Photo by laura adai on Unsplash

Low protein flours do the exact opposite. Low protein flour is created from “soft wheat” (in the U.S., this is typically grown in the South). This type of flour creates a more delicate, crumbly texture for whatever it is that you are baking. For this reason, low protein flours are the choice for cakes, pie crusts, and pastry; these have a protein content of anywhere between 5 and 9 percent.

Middle-of-the-road protein content flours can play both above and below their weight class. Which is to say, they can make good bread and also good cakes, and are good for “all” purposes (see what I did there?). The versatility of all purpose flour is the reason why it is so popular; because flour is a perishable ingredient, it’s not always practical to stock your kitchen with multiple types of flour, unless you bake very frequently and are want to make every product the absolute best it could ever be.

It truly is. But it’s still not cost-effective.

All purpose flours typically have a protein content between 9 to 12 percent.

Onto the fun part! Next, we’ll look at the five types of flour that are always present in my kitchen.

Flour #1: Cake Flour

Cake flour is just delightful. Coming in at the lowest protein content (usually 5 to 8 %), it makes the most spectacularly delicate cakes and cupcakes. Some people even use it for cookies, although I haven’t tried that yet.

{runs to Begin with Butter “Bits and Bobs” notebook to write down experiment idea}

Anyway…

Things made with cake flour have the most delightful, light crumb. That gluten network is not strong, which leads to the most tender crumb of the bunch and the cake won’t rise as high. For a yellow cake or lemon pound cake that’s just a little more special, or that divine coconut meringue cake of your dreams, cake flour is your best friend.

Photo Credit: Begin with Butter

I currently use King Arthur Baking’s Cake Flour (coming in a little higher at 10% protein content), and I’ve been super happy with it!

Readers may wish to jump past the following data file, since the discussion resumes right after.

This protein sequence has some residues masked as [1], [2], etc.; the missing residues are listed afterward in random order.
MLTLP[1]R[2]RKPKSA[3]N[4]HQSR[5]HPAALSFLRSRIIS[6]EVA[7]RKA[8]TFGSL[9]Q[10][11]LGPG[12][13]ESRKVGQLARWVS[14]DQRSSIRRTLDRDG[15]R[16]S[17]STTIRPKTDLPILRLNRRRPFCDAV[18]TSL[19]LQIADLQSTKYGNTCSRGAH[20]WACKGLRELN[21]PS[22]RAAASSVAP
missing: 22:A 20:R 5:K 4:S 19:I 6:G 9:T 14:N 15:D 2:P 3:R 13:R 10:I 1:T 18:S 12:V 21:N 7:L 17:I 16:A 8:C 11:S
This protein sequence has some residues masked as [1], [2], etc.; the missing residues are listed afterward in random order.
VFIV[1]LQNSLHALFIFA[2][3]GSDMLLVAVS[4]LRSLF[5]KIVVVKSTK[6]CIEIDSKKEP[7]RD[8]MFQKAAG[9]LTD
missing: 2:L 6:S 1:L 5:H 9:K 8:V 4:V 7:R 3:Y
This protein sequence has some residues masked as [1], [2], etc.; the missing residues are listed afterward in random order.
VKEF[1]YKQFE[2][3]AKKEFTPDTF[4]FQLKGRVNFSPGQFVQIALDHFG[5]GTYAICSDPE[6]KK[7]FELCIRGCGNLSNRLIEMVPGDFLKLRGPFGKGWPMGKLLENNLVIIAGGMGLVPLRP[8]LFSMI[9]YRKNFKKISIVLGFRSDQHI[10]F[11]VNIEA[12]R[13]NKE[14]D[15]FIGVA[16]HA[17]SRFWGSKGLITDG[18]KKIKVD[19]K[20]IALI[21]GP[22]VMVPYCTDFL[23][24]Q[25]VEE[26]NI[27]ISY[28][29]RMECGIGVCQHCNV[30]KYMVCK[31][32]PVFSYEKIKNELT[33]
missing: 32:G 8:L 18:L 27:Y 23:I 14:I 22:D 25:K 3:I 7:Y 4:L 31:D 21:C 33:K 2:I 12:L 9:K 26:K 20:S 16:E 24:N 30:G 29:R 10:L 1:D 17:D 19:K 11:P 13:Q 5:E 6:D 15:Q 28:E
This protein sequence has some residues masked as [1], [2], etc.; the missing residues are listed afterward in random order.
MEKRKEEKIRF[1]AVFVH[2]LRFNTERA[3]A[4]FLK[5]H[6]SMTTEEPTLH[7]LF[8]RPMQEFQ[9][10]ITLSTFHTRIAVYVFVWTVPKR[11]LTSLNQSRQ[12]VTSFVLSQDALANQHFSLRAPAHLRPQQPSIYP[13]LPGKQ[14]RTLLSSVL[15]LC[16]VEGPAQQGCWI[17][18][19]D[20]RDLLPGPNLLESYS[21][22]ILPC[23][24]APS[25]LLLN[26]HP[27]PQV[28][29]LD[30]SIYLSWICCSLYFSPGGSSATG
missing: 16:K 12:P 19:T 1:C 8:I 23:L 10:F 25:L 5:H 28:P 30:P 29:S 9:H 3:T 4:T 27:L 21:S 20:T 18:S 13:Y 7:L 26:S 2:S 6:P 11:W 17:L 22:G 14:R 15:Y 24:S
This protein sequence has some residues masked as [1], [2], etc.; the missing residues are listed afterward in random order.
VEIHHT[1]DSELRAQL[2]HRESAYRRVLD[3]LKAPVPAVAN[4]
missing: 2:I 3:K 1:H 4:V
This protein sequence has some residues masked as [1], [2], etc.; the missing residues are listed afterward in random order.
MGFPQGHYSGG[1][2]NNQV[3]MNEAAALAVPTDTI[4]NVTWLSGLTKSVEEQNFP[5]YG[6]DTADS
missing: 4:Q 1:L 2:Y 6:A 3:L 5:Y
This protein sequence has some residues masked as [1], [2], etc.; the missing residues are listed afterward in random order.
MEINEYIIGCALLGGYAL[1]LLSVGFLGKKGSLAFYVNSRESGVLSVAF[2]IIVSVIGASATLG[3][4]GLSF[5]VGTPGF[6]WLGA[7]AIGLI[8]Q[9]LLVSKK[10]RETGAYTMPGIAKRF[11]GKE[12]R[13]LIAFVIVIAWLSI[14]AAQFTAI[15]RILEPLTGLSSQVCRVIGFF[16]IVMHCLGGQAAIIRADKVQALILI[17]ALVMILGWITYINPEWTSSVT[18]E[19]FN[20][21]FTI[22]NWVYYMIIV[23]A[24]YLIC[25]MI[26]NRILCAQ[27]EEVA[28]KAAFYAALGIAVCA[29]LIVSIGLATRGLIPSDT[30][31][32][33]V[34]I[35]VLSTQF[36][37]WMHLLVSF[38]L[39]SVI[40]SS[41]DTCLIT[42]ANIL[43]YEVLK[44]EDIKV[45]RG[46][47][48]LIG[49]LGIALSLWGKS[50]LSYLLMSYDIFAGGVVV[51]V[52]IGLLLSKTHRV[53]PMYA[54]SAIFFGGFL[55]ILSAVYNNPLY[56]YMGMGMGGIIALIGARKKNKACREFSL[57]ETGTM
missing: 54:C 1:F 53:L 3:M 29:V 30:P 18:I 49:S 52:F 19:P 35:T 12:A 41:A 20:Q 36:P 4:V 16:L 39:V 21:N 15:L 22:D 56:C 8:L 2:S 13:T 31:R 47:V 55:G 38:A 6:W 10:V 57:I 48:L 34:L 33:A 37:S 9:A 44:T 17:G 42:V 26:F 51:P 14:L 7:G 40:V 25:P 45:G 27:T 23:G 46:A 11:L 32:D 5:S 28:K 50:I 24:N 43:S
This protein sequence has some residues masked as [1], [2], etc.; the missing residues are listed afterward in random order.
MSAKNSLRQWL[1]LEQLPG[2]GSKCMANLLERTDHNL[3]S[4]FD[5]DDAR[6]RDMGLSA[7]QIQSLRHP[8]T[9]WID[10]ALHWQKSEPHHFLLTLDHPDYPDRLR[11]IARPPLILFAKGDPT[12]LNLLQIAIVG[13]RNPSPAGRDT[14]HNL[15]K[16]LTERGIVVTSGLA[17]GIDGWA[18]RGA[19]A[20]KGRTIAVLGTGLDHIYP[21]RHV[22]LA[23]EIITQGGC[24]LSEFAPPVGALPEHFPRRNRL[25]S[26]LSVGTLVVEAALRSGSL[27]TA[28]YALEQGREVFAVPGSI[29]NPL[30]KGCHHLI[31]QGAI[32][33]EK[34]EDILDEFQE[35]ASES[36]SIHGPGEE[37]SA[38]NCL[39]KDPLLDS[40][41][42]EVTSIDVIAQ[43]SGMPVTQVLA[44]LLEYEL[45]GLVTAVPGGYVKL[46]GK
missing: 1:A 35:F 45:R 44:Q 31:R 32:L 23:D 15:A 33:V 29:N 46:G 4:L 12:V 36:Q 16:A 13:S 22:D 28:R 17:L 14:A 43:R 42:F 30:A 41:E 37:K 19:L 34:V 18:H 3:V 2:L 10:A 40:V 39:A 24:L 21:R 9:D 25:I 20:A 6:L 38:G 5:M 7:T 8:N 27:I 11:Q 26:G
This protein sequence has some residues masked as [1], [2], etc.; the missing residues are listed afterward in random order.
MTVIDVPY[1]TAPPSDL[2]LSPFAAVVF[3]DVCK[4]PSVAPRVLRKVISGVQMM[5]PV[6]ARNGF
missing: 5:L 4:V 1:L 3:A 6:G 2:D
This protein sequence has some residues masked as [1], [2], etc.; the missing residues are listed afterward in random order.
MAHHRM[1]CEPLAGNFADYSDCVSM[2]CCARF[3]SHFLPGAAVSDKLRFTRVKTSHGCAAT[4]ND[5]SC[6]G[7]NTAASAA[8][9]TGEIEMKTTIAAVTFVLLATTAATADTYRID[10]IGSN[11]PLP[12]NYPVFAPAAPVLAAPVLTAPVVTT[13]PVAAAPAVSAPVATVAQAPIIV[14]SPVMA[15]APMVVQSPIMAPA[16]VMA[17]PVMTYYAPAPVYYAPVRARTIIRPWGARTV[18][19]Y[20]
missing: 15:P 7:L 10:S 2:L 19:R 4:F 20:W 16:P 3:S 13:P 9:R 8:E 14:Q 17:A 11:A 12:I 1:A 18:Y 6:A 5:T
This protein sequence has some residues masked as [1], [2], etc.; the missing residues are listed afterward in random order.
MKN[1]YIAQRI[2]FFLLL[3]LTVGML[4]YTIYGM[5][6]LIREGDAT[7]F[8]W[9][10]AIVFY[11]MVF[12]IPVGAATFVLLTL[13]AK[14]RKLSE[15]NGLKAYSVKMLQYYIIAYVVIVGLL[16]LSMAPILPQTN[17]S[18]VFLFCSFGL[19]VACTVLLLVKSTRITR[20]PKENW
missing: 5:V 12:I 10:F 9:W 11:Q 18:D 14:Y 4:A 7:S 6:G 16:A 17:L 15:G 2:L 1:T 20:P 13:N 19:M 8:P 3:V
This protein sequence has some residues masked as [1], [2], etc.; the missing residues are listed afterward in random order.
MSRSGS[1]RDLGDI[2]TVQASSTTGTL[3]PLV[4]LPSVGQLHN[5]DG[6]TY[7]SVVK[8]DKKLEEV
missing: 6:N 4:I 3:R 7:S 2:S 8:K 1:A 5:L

Cake flour is an expensive ingredient, and it might not be worth the purchase if you’re only going to use it once and forget about it. But it’s a luxurious treat every once in a while, even if you’re just making a mug cake (please don’t judge me; sometimes I just NEED cake).

Flour #2: Pastry Flour

Some people like perfume and jewelry.

Give me a croissant that shatters and makes a mess. Seriously.

Pastry flour is typically a very low protein flour (between 8 and 9 percent). Because of the lower protein amount, the gluten bonds that form are not as strong. This means that the pastry will be much more tender and much much less chewy. It also means that you won’t get as high of a rise from it either, since the weaker gluten network won’t be able to contain the gas from the leavening as well.

I use pastry flour for pie crusts mostly, but this stuff is THE BOSS for croissants and most French pastry.

Photo by Kavita Joshi Rai on Unsplash

I equally love King Arthur Baking’s Pastry Flour (8% protein content) and Bob’s Red Mill White Fine Flour (8-9% protein content). Bob’s is easier to find on store shelves in my area, so I tend to use it more. They both do an exceptional job when I’m making pie crust.

Flour #3: All Purpose Flour

All purpose flour might not have the star power of the other flours, but it is the most solid performer of the bunch. If I am out of a specialty flour and I need a substitute, I can use it for just about anything.

Even here, in this blog post, it’s literally…in the middle of the flours.

It really is amazing when you think about it. A good all-purpose flour could make a very good bread or a very good cake. It’s the best sixth man in the business.